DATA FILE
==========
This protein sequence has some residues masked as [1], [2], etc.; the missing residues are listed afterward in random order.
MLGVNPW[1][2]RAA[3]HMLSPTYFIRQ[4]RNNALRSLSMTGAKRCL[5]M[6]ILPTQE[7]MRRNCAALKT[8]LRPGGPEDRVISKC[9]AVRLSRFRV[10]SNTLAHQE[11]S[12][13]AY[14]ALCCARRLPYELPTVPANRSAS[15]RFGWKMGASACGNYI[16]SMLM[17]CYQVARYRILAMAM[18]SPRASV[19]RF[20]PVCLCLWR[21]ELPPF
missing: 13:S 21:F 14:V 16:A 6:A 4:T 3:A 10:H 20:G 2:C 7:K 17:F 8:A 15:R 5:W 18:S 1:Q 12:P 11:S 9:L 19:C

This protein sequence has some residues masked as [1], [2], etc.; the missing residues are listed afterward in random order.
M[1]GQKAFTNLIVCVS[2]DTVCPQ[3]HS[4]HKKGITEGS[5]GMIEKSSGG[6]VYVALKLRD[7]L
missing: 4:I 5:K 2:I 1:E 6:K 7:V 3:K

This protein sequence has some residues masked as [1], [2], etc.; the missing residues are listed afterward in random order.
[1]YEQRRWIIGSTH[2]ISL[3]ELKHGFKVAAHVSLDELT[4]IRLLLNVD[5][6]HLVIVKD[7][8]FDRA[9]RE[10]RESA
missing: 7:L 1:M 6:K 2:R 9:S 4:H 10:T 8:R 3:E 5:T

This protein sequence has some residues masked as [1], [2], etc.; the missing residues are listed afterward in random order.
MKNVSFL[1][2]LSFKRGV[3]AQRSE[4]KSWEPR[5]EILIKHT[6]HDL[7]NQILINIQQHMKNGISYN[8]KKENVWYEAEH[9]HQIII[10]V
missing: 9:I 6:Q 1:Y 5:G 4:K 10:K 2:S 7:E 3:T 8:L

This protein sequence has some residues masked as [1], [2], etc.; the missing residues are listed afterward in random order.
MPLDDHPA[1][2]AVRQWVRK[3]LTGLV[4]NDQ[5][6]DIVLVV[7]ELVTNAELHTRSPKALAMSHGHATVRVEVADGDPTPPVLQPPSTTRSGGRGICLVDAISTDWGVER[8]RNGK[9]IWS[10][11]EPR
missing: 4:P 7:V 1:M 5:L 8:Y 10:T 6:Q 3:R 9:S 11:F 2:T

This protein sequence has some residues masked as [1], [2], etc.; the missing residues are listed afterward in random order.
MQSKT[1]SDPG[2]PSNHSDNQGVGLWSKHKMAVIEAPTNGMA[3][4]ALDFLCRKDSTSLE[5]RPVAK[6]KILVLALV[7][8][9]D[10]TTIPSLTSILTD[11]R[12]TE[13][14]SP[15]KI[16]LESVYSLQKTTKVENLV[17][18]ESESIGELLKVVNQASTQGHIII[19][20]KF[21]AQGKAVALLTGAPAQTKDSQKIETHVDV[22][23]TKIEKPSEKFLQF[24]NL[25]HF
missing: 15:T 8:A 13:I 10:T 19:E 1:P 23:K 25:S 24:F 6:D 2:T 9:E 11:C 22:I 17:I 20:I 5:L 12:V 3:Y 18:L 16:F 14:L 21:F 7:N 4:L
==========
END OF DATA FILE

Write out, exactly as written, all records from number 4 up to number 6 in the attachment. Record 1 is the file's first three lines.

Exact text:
This protein sequence has some residues masked as [1], [2], etc.; the missing residues are listed afterward in random order.
MKNVSFL[1][2]LSFKRGV[3]AQRSE[4]KSWEPR[5]EILIKHT[6]HDL[7]NQILINIQQHMKNGISYN[8]KKENVWYEAEH[9]HQIII[10]V
missing: 9:I 6:Q 1:Y 5:G 4:K 10:K 2:S 7:E 3:T 8:L

This protein sequence has some residues masked as [1], [2], etc.; the missing residues are listed afterward in random order.
MPLDDHPA[1][2]AVRQWVRK[3]LTGLV[4]NDQ[5][6]DIVLVV[7]ELVTNAELHTRSPKALAMSHGHATVRVEVADGDPTPPVLQPPSTTRSGGRGICLVDAISTDWGVER[8]RNGK[9]IWS[10][11]EPR
missing: 4:P 7:V 1:M 5:L 8:Y 10:T 6:Q 3:R 9:S 11:F 2:T

This protein sequence has some residues masked as [1], [2], etc.; the missing residues are listed afterward in random order.
MQSKT[1]SDPG[2]PSNHSDNQGVGLWSKHKMAVIEAPTNGMA[3][4]ALDFLCRKDSTSLE[5]RPVAK[6]KILVLALV[7][8][9]D[10]TTIPSLTSILTD[11]R[12]TE[13][14]SP[15]KI[16]LESVYSLQKTTKVENLV[17][18]ESESIGELLKVVNQASTQGHIII[19][20]KF[21]AQGKAVALLTGAPAQTKDSQKIETHVDV[22][23]TKIEKPSEKFLQF[24]NL[25]HF
missing: 15:T 8:A 13:I 10:T 19:E 1:P 23:K 25:S 24:F 6:D 2:T 9:E 11:C 22:I 17:I 20:I 5:L 12:V 3:Y 18:L 16:F 14:L 21:F 7:N 4:L